Do you have a homeschooling question? Ask us – we’d love to help you find the answer! Call 766-6790 or email us at email@example.com We’re here to help!
Is it legal to homeschool in Texas?
YES! All children between the ages of 6 and 17 must attend a public or private school. Under the Texas Education Code, Section 21.033, children are exempt from the requirements of compulsory attendance in a public school if they are attending a private or parochial school. According to Leeper v. Arlington in 1987, a home school is considered a private school in Texas if it meets the following criteria:
One must be honestly and diligently home schooling. There must be a curriculum. It can come from any source and may include books, workbooks, video or computer instruction. Five subjects must be taught: Reading, Math, Spelling, Grammar, Good Citizenship
For more information, here is a great link to the Home School Legal Defense Association
What about socialization?
This seems to be the first question everyone asks when the subject of homeschooling arises. To start with, what is SOCIALIZATION? It is the process by which a child learns to interact appropriately with others. Proper social behavior is not an instinctual knowledge with which children are born. It must be taught through either structured educating, observed experiences, practice or a little of all of the above. It is NOT learning to interact with individuals your same age. It is NOT learning to deal with a bully. Now as a parent you must answer the question, “Where, and from whom, do I want my child to learn this vital life skill?” Do 20-30 socially immature children in a classroom environment have the ability to teach a skill they themselves do not possess? Do you want your child to be able to interact with a wide range of people varying in ages, backgrounds and personalities? Then, homeschooling is for you! Home education parallels a work place environment and life in general more than any other form of education. As for activities, homeschooling families never have a blank calendar. There is always plenty to do and places to go. Your child will meet and befriend other children and will be able to form relationships.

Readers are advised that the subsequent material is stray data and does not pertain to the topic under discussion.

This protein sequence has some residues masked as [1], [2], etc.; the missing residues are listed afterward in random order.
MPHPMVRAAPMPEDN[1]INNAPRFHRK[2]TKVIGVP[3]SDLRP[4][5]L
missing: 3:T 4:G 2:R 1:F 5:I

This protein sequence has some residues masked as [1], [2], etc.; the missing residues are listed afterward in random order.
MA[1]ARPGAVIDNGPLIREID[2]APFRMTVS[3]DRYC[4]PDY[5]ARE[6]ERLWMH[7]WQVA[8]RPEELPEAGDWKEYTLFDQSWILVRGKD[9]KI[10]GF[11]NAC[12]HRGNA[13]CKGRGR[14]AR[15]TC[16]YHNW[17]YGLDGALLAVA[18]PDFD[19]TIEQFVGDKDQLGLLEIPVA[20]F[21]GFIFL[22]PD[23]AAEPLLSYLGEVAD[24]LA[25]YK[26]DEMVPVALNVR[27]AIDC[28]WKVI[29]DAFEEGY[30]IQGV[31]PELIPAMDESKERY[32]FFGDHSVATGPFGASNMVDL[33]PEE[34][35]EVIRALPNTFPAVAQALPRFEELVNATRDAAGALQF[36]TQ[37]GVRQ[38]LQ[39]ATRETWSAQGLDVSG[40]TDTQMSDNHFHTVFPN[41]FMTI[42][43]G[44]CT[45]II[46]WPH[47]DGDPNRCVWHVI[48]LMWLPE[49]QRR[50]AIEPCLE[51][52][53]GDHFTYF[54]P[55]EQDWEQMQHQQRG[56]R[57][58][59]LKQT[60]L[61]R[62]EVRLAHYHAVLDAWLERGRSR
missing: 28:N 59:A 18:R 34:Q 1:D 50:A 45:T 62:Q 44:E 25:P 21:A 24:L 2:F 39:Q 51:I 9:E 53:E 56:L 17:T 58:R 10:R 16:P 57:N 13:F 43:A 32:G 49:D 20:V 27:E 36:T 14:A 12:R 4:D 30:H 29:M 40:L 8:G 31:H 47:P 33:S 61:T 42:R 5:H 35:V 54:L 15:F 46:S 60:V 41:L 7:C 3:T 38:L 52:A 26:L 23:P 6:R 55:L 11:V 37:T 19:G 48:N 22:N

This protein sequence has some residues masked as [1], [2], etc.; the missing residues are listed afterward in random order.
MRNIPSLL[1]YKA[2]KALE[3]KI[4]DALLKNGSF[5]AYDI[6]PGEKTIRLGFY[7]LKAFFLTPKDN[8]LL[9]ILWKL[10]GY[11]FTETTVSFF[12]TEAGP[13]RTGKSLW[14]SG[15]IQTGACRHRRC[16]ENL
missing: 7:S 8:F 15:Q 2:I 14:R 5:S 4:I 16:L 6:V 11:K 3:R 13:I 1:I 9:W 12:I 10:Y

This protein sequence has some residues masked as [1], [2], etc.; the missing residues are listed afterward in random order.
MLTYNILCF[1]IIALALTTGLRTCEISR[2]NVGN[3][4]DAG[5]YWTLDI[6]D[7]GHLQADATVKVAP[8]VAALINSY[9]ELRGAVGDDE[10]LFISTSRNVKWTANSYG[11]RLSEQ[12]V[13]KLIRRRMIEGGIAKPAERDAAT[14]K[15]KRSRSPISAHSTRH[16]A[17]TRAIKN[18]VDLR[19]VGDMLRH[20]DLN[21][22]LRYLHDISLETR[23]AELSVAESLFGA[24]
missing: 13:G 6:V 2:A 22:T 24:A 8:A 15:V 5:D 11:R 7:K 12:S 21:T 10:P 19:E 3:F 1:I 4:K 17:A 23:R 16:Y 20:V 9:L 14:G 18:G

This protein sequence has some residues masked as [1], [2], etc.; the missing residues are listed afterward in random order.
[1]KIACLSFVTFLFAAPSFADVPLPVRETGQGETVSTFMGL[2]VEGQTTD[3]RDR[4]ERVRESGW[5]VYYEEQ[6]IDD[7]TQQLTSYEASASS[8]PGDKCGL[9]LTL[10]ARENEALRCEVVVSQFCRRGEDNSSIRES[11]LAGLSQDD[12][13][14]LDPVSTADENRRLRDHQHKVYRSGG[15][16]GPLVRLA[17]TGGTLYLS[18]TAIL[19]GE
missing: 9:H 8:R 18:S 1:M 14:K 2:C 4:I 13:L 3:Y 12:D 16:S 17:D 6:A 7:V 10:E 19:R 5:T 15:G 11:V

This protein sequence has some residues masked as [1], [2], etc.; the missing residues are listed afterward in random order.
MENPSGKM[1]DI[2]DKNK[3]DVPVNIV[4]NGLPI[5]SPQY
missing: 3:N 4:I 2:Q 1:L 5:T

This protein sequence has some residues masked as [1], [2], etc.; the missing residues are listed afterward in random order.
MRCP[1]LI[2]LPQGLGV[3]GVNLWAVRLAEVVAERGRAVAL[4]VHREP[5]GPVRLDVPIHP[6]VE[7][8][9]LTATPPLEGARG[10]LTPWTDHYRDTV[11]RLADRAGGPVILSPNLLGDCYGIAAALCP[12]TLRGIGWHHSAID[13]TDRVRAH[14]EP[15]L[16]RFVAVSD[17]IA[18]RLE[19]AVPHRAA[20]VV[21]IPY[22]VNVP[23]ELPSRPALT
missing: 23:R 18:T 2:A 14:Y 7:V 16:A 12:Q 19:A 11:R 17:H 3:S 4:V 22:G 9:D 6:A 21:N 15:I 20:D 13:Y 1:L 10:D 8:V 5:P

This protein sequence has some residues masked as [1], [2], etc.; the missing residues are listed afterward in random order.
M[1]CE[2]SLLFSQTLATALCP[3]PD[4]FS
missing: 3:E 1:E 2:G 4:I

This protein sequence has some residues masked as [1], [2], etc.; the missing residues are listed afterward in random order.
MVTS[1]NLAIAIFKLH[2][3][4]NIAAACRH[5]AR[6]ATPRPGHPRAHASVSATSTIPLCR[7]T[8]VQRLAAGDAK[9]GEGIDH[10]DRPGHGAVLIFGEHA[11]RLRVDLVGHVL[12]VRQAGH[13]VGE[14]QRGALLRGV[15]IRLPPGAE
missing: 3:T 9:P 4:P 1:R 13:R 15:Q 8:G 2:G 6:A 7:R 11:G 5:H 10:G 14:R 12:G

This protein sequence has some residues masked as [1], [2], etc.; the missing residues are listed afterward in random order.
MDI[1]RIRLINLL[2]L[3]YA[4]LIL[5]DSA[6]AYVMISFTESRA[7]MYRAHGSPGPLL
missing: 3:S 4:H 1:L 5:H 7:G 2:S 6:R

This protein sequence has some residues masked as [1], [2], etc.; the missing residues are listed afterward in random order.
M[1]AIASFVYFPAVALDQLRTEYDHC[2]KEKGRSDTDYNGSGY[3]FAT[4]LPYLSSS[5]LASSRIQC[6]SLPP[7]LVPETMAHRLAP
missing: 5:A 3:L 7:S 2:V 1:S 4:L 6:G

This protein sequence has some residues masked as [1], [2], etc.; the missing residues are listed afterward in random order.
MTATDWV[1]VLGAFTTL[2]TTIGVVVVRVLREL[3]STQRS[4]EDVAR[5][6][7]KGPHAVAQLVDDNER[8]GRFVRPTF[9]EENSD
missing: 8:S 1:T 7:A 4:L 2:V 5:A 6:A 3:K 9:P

There are several good articles addressing this much asked questions. Here are links to a few:
Homeschooling and the Myth of Socialization by Manfred B. Zysk http://www.lewrockwell.com/orig/zysk1.html
No Thank you, We Don’t Believe in Socialization by Lisa Russell http://www.tnhomeed.com/LRSocial.html
But What About The Prom? by Jackie Orsi http://www.homeschoolnewslink.com/homeschool/articles/vol4iss3/aboutprom_v4i3.shtml
How do I get started?
2. Talk with your spouse and your child.
3. Determine your child’s learning style and your teaching style.
4. Research curriculum choices. Don’t just buy the first thing you find. Consider carefully if it will meet your family’s needs both academically and financially.
5. If old enough, allow your child to have input in curriculum and scheduling choices.
6. Decide your schooling schedule. When are you going to “do school”? Morning? Afternoon? Five days a week? Four days a week? Year-round? Four weeks on, one week off? Determine what schedule will work best for your family.
7. Decide where you will “do school”. At desks in a designated schoolroom? At the kitchen table? On the couch? A combination of several different places depending on the subject and child being taught? Again, what will work best for your family?
8. Take a deep breath, Relax and open the books.
9. Enjoy your children! Enjoy your home!
10. Continue praying!
How do I choose a curriculum?
This is probably the most difficult decision every home educator faces year after year. It is not a one-time choice, and there really is not an easy answer. This is the area where you will simply need to buckle down and “do your homework”. You are going to have to do a little research as to what you want to teach, how your child learns, and how much time you have to devote to preparing a lesson. You might start in our LINKS page. There are many good links to various curriculum providers. You might spend some time browsing at a store like Mardel that carries homeschooling curriculum. If time allows, attend a curriculum or used curriculum sale and convention. This is great place to talk to the venders about how their programs and materials work. You might also find other homeschoolers and ask them what worked or didn’t work for them. Once you decide, remain flexible. If what you chose is not working, stop and look again. Don’t keep using something that’s not working. There are too many choices out there to keep using what doesn’t work for your family. Re-evaluate and find something that meets your needs and the needs of your children. Happy Hunting!
Video Answers to many FAQ
This is a great page to get your own answers or even send the link to family and friends that are asking questions.